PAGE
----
In these pandemic-stricken January days, bright spots are hard to find. Particularly if you’re the type who generally gets through the winter by booking as much theatre as possible, making plentiful cinema dates, scouting out new bars and restaurants, and seeing every art show in the calendar. The museum and gallery closures seem especially cruel: although institutions around the world have done everything possible to become Covid-secure, many have been closed for several months at a time. Some haven’t reopened since last March.
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However, some art spaces are experiencing a resurgence – ones that don’t have walls or roofs. Whereas indoor exhibition teams have had to work around ever-changing sanitation, social distancing, infection tracking and ventilation regulations – or simply last-minute closures – in the open air things are infinitely freer. Just as parks or the countryside have become the only way for millions to socialise during the pandemic, sculpture gardens, arboretums and outdoor galleries have been the places many of us feel comfortable seeing art.
Rainbow Reflection by H de Klerk is one of the photographs featured in the recent outdoor exhibition, Hold Still (Credit: NPG/ H de Klerk)
Whether it’s community-led, pop-up installations in cities, repurposed riverside walks or major museums taking over advertising hoardings – as Britain’s National Portrait Gallery did recently with its pandemic-themed group photography show Hold Still – there has been an exciting sense of experimentation in the art world. Historic sculpture gardens in Japan have welcomed new visitors; artists in Kigali, Rwanda, have been creating murals to promote anti-coronavirus health messages; and a political work by Nick Cave is to be reinstalled on the front of the Brooklyn Museum. Might this be the time that we start to appreciate the power of open-air culture, even in the middle of winter?
One man who certainly believes more of us need to brave the elements is Jarle Strømodden – who, admittedly, has skin in the game. As director of the Gustav Vigeland Museum in Oslo, he’s not only responsible for Vigeland’s former apartment and studio, occupied by the sculptor from 1924 until his death in 1943, but a huge sculpture park on the edges of the city, one of the city’s signature attractions.
The Monolith Plateau is a symbol for Norwegians, and is the centrepiece of the Vigeland sculpture park in Oslo (Credit: Alamy)
More than 80 acres in size, the park holds over 200 of Vigeland’s monumental sculptures, making it perhaps the world’s largest installation devoted to the work of a single artist. “There is nowhere entirely like it, I think,” Strømodden says when we talk over Zoom one dark winter afternoon. Located in Frogner Park, the sprawling grounds of a former manor, the Vigelandslegget became a life’s obsession for the artist, who by the 1920s was Norway’s most renowned sculptor (internationally, he is largely known for designing the surprisingly rugged-looking medal for the Nobel Peace Prize). Invited to design a fountain by the city authorities, Vigeland agreed on the condition that he would also be permitted to create landscape features including gates and bridges – which over the years swelled to encompass a vast suite of his own bronze and Iddefjord granite sculptures, arranged in a faintly mystical configuration. “My own feeling is that the theme is the circle of life,” says Strømodden.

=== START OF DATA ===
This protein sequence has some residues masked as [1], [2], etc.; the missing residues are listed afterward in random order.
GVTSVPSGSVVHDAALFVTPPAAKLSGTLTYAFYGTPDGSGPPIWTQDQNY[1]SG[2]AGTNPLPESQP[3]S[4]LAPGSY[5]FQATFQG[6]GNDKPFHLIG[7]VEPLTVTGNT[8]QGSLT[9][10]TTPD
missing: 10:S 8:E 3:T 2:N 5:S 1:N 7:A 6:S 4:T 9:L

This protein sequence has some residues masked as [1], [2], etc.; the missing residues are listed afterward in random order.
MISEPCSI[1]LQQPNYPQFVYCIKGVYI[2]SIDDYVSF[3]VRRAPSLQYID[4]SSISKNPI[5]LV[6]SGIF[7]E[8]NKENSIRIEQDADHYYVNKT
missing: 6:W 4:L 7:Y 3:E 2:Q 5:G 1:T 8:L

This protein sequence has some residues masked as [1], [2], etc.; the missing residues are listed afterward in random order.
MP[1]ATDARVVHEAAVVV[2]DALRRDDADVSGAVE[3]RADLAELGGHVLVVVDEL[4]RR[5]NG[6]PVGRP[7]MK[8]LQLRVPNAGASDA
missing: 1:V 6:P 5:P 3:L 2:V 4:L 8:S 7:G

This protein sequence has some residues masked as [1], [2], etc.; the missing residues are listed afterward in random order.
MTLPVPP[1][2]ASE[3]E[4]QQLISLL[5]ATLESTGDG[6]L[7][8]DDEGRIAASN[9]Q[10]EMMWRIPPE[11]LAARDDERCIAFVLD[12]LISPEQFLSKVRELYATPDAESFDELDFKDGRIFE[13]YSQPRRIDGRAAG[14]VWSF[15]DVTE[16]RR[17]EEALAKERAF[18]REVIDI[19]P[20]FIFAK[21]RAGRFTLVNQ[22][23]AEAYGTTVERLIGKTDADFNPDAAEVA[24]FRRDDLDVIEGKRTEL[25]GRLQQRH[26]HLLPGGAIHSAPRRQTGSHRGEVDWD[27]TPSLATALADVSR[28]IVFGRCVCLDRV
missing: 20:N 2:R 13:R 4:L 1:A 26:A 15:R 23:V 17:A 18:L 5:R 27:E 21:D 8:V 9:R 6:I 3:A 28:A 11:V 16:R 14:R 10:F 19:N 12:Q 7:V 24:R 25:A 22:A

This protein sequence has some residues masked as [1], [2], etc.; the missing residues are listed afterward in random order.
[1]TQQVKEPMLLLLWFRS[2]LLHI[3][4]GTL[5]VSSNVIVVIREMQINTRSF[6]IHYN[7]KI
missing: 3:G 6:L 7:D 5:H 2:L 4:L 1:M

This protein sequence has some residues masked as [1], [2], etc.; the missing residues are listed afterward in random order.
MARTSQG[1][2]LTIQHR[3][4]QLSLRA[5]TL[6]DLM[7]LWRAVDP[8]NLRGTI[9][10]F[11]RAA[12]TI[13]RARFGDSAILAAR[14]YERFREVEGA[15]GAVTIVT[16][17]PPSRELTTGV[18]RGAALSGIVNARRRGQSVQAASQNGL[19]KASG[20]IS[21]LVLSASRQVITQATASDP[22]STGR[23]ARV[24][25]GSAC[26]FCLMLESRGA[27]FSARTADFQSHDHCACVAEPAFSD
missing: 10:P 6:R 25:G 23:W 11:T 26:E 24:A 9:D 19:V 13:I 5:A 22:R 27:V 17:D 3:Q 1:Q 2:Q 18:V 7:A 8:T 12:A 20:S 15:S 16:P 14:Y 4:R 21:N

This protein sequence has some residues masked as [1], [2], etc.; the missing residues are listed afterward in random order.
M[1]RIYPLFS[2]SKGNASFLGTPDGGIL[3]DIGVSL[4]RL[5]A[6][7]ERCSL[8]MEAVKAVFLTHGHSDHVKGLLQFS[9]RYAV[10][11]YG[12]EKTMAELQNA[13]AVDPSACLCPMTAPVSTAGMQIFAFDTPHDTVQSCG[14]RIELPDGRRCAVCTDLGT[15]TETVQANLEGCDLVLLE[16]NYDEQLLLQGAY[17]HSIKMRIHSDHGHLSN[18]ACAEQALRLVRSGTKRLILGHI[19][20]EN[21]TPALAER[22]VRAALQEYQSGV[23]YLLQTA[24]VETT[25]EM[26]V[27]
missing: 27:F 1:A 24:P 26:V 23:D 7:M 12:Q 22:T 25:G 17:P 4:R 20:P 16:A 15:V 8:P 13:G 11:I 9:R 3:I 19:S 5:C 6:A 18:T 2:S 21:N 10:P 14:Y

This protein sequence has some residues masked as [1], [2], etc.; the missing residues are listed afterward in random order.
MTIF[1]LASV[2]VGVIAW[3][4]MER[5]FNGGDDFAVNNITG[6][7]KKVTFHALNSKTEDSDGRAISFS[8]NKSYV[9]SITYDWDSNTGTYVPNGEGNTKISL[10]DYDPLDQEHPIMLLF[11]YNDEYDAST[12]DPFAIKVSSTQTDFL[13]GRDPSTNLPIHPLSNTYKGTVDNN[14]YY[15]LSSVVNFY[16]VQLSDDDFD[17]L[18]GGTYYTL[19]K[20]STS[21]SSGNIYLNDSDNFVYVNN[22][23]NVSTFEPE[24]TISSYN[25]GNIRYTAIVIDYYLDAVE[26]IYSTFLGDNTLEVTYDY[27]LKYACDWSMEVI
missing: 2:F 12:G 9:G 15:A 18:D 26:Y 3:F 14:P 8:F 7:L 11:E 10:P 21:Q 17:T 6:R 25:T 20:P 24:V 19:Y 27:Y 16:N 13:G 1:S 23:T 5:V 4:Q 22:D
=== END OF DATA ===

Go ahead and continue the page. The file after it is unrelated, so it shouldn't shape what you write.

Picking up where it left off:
The centrepiece of everything is the Monolith Plateau: a towering granite column on which 121 writhing human figures are incised, surrounded by other sculptures. Seventeen metres (55ft) high, the monolith attracts visitors from across the world, and is a proud symbol for Norwegians. Depending on your sensibility, you might find it awe-inspiring or a little sinister.
The 80-acre park holds more than 200 monumental works by the sculptor Vigeland (Credit: Alamy)
“We are really part of the fabric of the city,” says Strømodden, pointing out that – unlike the museum itself – the park is free and open 24 hours a day, all year round, irrespective of weather (and, yes, of Covid).
“In the spring and summer, with the fountains on, it’s just so beautiful. And though in the winter the colour of the trees goes, you see the bronze and the stone next to the snow. Every single day there is something different.”
In London, photographers Donna Travis and Wayne R Crichlow don’t have snow to contend with (or at least not regularly) – for them the issue is traffic. Based in one of the city’s most diverse boroughs, they have recently installed a photography exhibition on one of Hackney’s busiest thoroughfares, next to a medical centre and around the corner from one of London’s most bustling markets. Entitled Ridley Road Stories, it’s a series of 10 large-format portraits celebrating Hackney’s Afro-Caribbean community. The images were shot only a few hundred metres away – street photography in every sense of the word.
The open-air exhibition Ridley Road Stories features work by photographers celebrating the local community (Credit: Donna Travis)
“It’s great if you want to reach a wide audience,” yells Travis as a lorry honks past. “You see people in double-decker buses peering down, wondering what’s going on.”
As we walk towards Ridley Road itself, the pair explain their project’s community focus. It began a few years back, when Future Hackney – an artist-led collective – began to document the area, which just a decade ago was London’s most deprived borough, and the sixth most deprived local authority in the UK. As well as encouraging street photographers to make work in the market, for many years a locus for the black, Turkish, Afghan and many other communities, they also set up temporary photo studios and darkrooms, working with young photographers and video-makers.